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I have been a bit useless with emailing and keeping the blog up to date lately - sorry. I've been feeling a bit homesick and trying to hibernate for most of winter. I have got out a bit over the last week or so though, and managed to get some great pictures. So here's an introduction to a bit of Korean (and Chinese) culture....

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This is Martyr's Mountain in Jeonju - dedicated to some of the first Catholics in Korea, who were killed several hundred years ago. This mountain is just on the outskirts of the city. What I loved about it was not the hike - steps all the way to the top - but at the top there is a small church, with beautiful stained glass windows. But then, you walk across yards across the top of the mountain and you see a small Buddhist temple complex. Two religious sites right next to each other, on the top of a mountain and it was snowing. It was very beautiful and peaceful.

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This is Moaksan National Park. I went for a hike here today and took these pictures. It was unexpectedly warm, about 10/11 degrees, compared to the 1/2 degrees I have been used to. But, we've also had snow recently, so where there was shade there was still a lot of snow and ice. Hence the picture of me in my t-shirt in the snow. This park has a very impressive Buddhist temple complex (and I'll put lots of pictures on the other photo site shortly).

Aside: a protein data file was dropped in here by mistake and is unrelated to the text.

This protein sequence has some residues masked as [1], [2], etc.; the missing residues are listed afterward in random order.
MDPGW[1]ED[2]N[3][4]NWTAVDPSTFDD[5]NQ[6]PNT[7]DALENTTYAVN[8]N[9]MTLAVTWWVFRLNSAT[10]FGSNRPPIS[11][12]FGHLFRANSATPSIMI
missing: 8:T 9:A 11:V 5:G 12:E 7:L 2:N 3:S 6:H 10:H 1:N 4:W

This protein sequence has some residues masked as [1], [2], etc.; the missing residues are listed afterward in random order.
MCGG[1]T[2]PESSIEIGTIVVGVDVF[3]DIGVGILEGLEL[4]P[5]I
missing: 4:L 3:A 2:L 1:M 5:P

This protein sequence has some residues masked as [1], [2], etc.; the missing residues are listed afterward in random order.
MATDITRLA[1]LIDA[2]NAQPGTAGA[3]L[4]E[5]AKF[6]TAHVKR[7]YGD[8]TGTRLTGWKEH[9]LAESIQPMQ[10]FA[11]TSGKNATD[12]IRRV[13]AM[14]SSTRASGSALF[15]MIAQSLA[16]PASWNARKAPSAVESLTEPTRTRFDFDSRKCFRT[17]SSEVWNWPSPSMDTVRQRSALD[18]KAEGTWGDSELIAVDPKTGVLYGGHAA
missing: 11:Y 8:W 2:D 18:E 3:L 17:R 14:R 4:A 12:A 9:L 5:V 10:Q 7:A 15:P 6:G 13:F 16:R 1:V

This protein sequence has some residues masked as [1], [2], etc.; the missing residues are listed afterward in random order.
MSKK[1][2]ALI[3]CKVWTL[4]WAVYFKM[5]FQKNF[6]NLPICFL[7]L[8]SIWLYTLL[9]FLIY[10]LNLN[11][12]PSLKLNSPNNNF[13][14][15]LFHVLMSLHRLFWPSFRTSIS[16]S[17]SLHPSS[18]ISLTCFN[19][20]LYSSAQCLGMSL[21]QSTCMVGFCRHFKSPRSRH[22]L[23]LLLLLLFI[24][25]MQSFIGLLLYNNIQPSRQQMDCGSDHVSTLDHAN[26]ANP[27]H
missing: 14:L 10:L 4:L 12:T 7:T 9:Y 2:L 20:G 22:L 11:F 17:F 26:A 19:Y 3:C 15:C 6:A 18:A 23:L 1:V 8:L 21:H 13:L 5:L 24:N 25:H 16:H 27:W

Yesterday we experienced a bit of Chinese culture at the Jeonju Sori Arts Centre, where they have an exhibition of the famous terracotta warriors and other Chinese artefacts. We also got to listen to traditional Chinese music.

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Finally, although I have been hibernating, we have had a few parties. Firstly, one at my room to celebrate the New Year....

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Then a fancy dress party for Zoe's birthday...

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And a hat and wig party for Jim's birthday...

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Posted by claire14 04.02.2007 22:50 Archived in South Korea Tagged events Comments (0)

A New Year in Korea

snow 2 °C
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So a New Year begins here in Jeonju. Though technically, of course, we have another New Year to go, because the Koreans celebrate the Chinese Lunar New Year.

Things were starting to settle down again at work, after the stress of beginning a new term and changing all the elementary materials we use. I still have loads of paperwork to do but I'm getting used to it. The new term began at the beginning of December, so I got a new, lighter, timetable and, finally, my own classroom. I'm also really lucky because all of my new classes are good ones, that i enjoy. However, things have got busier again in January because all the kids have a one month vacation. Back home that would mean that we have less to do, but in work and study-obsessed Korea, it means more work, because lots of the kids come in for extra classes during the day. So I am doing an extra 4 classes a week for 6 weeks.